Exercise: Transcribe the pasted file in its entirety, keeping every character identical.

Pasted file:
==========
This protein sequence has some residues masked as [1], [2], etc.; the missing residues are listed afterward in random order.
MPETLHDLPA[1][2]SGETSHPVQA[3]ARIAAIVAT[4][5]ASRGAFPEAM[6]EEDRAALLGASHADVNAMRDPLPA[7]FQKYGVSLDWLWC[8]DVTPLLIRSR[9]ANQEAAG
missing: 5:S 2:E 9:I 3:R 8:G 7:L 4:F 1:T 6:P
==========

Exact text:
This protein sequence has some residues masked as [1], [2], etc.; the missing residues are listed afterward in random order.
MPETLHDLPA[1][2]SGETSHPVQA[3]ARIAAIVAT[4][5]ASRGAFPEAM[6]EEDRAALLGASHADVNAMRDPLPA[7]FQKYGVSLDWLWC[8]DVTPLLIRSR[9]ANQEAAG
missing: 5:S 2:E 9:I 3:R 8:G 7:L 4:F 1:T 6:P